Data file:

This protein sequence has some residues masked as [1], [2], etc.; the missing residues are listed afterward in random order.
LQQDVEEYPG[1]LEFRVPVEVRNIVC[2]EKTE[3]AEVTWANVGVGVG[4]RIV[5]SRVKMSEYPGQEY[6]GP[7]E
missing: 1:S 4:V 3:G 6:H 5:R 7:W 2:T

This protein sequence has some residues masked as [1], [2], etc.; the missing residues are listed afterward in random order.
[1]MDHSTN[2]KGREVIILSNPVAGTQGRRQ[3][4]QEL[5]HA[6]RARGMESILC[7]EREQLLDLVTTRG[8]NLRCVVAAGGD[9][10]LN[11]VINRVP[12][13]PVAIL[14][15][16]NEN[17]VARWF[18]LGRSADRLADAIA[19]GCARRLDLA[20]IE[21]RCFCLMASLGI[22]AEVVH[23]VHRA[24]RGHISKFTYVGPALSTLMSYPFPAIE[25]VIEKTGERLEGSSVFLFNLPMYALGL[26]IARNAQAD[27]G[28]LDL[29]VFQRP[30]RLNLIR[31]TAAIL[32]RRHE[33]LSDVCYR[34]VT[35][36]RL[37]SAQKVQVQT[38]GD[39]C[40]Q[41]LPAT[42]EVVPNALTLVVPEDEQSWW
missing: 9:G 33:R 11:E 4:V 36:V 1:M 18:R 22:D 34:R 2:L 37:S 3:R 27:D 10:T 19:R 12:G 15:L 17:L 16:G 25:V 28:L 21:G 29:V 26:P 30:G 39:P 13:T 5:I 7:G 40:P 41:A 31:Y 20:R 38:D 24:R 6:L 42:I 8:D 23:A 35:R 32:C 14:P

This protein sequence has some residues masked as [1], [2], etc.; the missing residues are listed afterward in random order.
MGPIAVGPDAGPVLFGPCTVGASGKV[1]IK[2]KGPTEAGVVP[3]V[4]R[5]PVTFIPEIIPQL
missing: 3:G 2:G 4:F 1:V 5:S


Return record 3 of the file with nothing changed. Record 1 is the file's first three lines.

This protein sequence has some residues masked as [1], [2], etc.; the missing residues are listed afterward in random order.
MGPIAVGPDAGPVLFGPCTVGASGKV[1]IK[2]KGPTEAGVVP[3]V[4]R[5]PVTFIPEIIPQL
missing: 3:G 2:G 4:F 1:V 5:S